The American Delegate (Wilson) to the Secretary of State
[Received February 17—10:30 a.m.]
979. Repeated conversations with the British and French leave me with the following impressions: The British Cabinet taking its decision on Monday the 11th on our draft did so in full knowledge of all the factors involved and realizing to the full the inevitable effect on French opinion. Both Stanhope and Strang assure me that there is little chance at least for the present that any new factors will cause them materially to change their position.
On the other hand Aubert has gone to Paris over the week end to consult his Government in the hope that during the course of the Franco-British conversations respecting a reply to the German note40 Laval will insist upon putting this convention into effect with full inspection in order to test the efficacy of control and that he will emphasize this as an indispensable part of the “general settlement”.
Both Stanhope and Aubert have informed me separately that they urgently desire to avoid insofar as possible giving to the public the impression of a head-on collision between France and England and it is probable that the procedure in the negotiations will be influenced by this consideration.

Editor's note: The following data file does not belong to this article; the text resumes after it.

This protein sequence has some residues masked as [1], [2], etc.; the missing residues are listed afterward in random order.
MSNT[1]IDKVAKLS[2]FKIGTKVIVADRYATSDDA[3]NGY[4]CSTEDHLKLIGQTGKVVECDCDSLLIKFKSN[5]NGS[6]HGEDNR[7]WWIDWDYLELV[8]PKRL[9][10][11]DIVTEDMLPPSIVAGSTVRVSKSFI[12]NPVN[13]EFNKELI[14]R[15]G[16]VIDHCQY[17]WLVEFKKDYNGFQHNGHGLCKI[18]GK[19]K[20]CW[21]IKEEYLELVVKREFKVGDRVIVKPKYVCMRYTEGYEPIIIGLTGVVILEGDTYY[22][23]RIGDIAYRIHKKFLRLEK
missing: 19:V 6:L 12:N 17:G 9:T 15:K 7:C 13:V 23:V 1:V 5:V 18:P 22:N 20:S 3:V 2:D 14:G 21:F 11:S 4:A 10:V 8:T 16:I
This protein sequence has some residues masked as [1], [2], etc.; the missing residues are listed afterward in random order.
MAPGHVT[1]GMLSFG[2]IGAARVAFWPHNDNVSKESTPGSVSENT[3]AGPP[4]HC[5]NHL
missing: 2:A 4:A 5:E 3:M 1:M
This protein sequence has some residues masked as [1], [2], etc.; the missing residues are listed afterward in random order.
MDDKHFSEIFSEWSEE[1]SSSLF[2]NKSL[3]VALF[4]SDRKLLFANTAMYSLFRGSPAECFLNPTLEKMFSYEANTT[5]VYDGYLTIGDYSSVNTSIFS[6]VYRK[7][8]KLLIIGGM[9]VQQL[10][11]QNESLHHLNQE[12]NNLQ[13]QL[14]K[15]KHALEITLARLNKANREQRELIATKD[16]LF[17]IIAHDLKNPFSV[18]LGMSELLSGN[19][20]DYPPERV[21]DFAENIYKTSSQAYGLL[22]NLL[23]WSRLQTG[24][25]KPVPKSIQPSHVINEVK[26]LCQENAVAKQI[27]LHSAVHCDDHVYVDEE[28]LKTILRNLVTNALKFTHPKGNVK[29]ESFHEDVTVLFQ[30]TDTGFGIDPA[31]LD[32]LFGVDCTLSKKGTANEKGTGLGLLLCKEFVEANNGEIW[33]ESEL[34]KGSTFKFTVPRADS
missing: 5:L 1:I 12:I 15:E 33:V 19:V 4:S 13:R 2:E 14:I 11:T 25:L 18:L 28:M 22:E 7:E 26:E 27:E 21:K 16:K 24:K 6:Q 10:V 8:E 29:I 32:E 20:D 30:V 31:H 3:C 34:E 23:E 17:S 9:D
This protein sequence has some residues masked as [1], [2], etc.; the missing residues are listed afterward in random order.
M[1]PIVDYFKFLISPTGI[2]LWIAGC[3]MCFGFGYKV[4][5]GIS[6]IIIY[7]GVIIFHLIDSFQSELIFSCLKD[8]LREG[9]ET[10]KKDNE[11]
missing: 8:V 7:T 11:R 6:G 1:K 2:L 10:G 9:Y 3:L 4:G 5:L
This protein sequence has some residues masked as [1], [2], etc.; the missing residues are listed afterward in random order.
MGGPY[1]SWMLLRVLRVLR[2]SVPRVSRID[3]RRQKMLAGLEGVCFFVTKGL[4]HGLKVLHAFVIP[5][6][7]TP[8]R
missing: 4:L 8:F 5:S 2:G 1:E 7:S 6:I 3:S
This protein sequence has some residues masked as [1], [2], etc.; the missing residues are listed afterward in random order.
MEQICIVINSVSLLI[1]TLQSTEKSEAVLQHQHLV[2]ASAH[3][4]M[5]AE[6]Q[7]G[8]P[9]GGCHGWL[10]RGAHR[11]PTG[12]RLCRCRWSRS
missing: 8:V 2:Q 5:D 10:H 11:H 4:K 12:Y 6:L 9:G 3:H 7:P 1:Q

The New York Herald Paris edition February 16th gives the impression that the result of the two meetings clearly showed the isolation of the United States as a result of resentment caused through the refusal of the Senate to ratify the World Court protocols.41 I had a distinctly contrary impression, namely, that real interest and sympathy was expressed in our project on the part of all the delegates with the exception of England and Italy. I feel the more sure that my impression is accurate in that I had somewhat feared I would find evidence of resentment at our action but no such trace has yet been visible to me even in the many private conversations with other delegates. [Page 17] I have checked this with other newspaper men and find them of my opinion.